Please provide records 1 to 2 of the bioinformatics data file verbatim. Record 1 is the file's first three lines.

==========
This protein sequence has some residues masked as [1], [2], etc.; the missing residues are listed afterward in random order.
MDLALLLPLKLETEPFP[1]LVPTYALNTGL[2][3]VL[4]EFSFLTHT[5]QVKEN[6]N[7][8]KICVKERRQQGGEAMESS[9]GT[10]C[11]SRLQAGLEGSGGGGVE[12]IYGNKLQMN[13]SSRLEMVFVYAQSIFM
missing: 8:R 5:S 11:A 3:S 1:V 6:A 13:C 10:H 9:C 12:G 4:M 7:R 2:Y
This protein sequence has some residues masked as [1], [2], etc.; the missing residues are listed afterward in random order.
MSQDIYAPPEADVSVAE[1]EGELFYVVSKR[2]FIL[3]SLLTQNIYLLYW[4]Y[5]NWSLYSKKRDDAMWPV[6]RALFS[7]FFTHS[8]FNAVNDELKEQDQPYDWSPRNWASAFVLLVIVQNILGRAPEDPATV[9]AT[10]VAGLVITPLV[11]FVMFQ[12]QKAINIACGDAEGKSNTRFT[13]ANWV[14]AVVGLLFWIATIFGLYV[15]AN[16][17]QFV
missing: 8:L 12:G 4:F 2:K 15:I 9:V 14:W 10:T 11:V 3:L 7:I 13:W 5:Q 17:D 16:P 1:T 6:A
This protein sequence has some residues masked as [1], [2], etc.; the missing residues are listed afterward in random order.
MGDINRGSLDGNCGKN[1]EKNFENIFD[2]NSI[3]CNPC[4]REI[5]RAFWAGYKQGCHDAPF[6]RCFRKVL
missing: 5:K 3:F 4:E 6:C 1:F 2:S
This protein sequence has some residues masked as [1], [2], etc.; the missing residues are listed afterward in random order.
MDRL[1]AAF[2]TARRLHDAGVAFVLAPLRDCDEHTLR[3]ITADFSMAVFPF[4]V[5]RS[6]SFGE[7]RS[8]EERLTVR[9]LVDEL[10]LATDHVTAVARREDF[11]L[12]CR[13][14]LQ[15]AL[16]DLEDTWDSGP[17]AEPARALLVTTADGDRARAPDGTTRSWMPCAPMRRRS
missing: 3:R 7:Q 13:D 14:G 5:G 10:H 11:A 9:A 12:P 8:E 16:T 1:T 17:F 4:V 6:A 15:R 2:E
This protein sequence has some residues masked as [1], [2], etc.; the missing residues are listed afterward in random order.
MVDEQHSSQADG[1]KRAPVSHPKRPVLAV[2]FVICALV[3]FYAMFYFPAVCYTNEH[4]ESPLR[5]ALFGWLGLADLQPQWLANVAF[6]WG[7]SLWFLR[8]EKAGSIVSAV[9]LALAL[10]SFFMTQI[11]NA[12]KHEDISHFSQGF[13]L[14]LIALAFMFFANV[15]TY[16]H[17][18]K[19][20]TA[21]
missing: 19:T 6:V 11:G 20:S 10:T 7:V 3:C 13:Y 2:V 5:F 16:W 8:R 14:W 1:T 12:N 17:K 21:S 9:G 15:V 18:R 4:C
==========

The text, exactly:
This protein sequence has some residues masked as [1], [2], etc.; the missing residues are listed afterward in random order.
MDLALLLPLKLETEPFP[1]LVPTYALNTGL[2][3]VL[4]EFSFLTHT[5]QVKEN[6]N[7][8]KICVKERRQQGGEAMESS[9]GT[10]C[11]SRLQAGLEGSGGGGVE[12]IYGNKLQMN[13]SSRLEMVFVYAQSIFM
missing: 8:R 5:S 11:A 3:S 1:V 6:A 13:C 10:H 9:C 12:G 4:M 7:R 2:Y
This protein sequence has some residues masked as [1], [2], etc.; the missing residues are listed afterward in random order.
MSQDIYAPPEADVSVAE[1]EGELFYVVSKR[2]FIL[3]SLLTQNIYLLYW[4]Y[5]NWSLYSKKRDDAMWPV[6]RALFS[7]FFTHS[8]FNAVNDELKEQDQPYDWSPRNWASAFVLLVIVQNILGRAPEDPATV[9]AT[10]VAGLVITPLV[11]FVMFQ[12]QKAINIACGDAEGKSNTRFT[13]ANWV[14]AVVGLLFWIATIFGLYV[15]AN[16][17]QFV
missing: 8:L 12:G 4:F 2:K 15:I 9:V 14:W 10:T 11:V 3:L 7:I 13:W 5:Q 17:D 16:P 1:T 6:A